Replace sick liver. The concept of transplantation of any organ is quite simple - replace the failing organ with a normally functioning organ. In the case of liver transplantation, you simply remove the diseased liver and replace it with a healthy liver from an organ donor. The new liver takes the place of the diseased liver (orthotopic) and starts functioning as soon as blood flow is restored. Sewn into place.
When. There is development of a large cancer or multisystem failure.
It depends on the cause of the need for liver transplant and the transplant center, but generally, 90-95% of patients are alive at 1 year, 75-85% at 2 years and 65-75% are alive at 5 years. This is much better than the life expectancy without a liver transplant.
Depend on severity. Prognosis of liver transplant depend on risks factor, severity of the cirrhosis, age factor, levels of ascites, levels of hepatic dysfunction.
Usually excellent. Liver transplantation should only be performed for those expected to survive at least 3 years, one of the us government's key outcome measures for transplant programs. Two categories of liver disease are generally linked to a worse prognosis because they can recur (come back) - cancer and hepatitis. Other patients should do well provided they take their medications and follow good health habits.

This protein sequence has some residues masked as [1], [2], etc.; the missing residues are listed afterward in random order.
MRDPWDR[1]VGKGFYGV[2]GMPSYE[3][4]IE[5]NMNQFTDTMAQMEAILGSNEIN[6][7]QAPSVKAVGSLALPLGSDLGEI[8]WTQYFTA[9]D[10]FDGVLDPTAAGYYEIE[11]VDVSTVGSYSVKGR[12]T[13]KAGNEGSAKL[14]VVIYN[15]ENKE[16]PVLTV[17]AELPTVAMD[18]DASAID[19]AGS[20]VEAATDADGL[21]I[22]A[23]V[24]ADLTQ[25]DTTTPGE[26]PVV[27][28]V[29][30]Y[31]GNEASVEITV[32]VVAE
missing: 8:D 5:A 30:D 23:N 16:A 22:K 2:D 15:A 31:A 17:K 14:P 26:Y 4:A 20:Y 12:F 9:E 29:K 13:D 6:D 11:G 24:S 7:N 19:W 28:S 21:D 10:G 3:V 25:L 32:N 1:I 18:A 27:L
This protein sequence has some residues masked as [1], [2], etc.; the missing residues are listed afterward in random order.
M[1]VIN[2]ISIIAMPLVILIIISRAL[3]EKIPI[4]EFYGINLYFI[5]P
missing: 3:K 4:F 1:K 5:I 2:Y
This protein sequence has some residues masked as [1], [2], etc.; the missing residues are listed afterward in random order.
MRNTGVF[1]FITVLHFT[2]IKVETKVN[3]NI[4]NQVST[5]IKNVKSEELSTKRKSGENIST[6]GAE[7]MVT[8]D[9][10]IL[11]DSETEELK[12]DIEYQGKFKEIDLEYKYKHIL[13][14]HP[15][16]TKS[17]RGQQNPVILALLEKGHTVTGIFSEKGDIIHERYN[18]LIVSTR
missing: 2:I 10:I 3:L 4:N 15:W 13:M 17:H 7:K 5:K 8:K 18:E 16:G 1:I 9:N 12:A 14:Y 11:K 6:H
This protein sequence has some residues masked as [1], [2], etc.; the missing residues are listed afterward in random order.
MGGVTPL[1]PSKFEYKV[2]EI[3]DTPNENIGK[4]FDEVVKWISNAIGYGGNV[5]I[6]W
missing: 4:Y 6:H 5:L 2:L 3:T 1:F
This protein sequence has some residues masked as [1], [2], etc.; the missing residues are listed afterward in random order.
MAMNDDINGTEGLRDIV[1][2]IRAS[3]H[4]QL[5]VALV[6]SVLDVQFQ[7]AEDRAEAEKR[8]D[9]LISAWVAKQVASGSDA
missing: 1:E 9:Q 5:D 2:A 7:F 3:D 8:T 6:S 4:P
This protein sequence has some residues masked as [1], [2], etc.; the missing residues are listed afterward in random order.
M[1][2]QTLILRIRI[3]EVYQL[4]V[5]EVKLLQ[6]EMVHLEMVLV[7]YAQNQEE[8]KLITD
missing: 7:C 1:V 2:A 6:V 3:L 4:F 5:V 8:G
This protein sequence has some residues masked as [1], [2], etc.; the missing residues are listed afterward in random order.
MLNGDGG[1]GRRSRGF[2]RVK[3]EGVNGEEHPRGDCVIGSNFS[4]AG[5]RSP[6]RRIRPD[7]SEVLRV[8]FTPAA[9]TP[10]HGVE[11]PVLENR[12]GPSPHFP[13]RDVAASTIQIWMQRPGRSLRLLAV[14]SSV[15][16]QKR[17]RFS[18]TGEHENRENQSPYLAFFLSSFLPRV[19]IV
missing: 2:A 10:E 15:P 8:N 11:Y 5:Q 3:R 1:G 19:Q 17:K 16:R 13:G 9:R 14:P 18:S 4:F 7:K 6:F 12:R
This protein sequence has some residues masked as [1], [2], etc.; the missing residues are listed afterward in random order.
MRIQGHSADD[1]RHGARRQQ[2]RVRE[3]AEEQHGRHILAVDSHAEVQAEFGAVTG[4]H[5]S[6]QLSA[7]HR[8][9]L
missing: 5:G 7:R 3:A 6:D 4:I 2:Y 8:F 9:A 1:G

Be the sickest. Emergent livers are allocated to those with an expected life span of <7 d such as those with acute liver toxicity. Urgent donation is available for those very ill patients on life support. A patial liver from a live donor can be used in an urgent or emergent situation though this is controversial.
Talk with doctors... See transplant doctor to clarify if gynecomastia is really liver-transplant related. If so, ask her/him if something can be done. For someone after liver transplant, I would be more careful of any drug use. But as a urologist, I do know low-dose of radiation to the breasts helps decrease their size in patients under hormonal rx for prostate cancer. So, this may be a worthwhile consideration...
Medications. If you had a liver transplant and part of the treatment post operatively was the drug cyclosporine, then Cyclosporine (csa)-related gynecomastia 6 and 10 months after transplantation is common. Switch to tacrolimus, it does not cause the reduced testosterone, increased prolactinand lh hormone associated with cyclosporine. This will result in resolution of your gynecomastia.
Will be cured. From the disease, that required liver transplant. Liver is the main (only) source of blood proteins, detoxifies and eliminates certain chemicals, has vital roll in bilirubin ; bile salt metabolism etc. Only organ one can donate, part of it, and save a life, thousands are on waiting list.
Many causes. Liver transplant is meant for replacing the liver which is damaged from one of many probable causes; it could be from excessive alcohol intake or disease processes on which you may not have control.
Liver failure. Liver transplantation is for irreversible liver failure, most frequently for cirrhosis (when the liver is scarred beyond regeneration) or for fulminant liver failure (example: Acetaminophen overdose).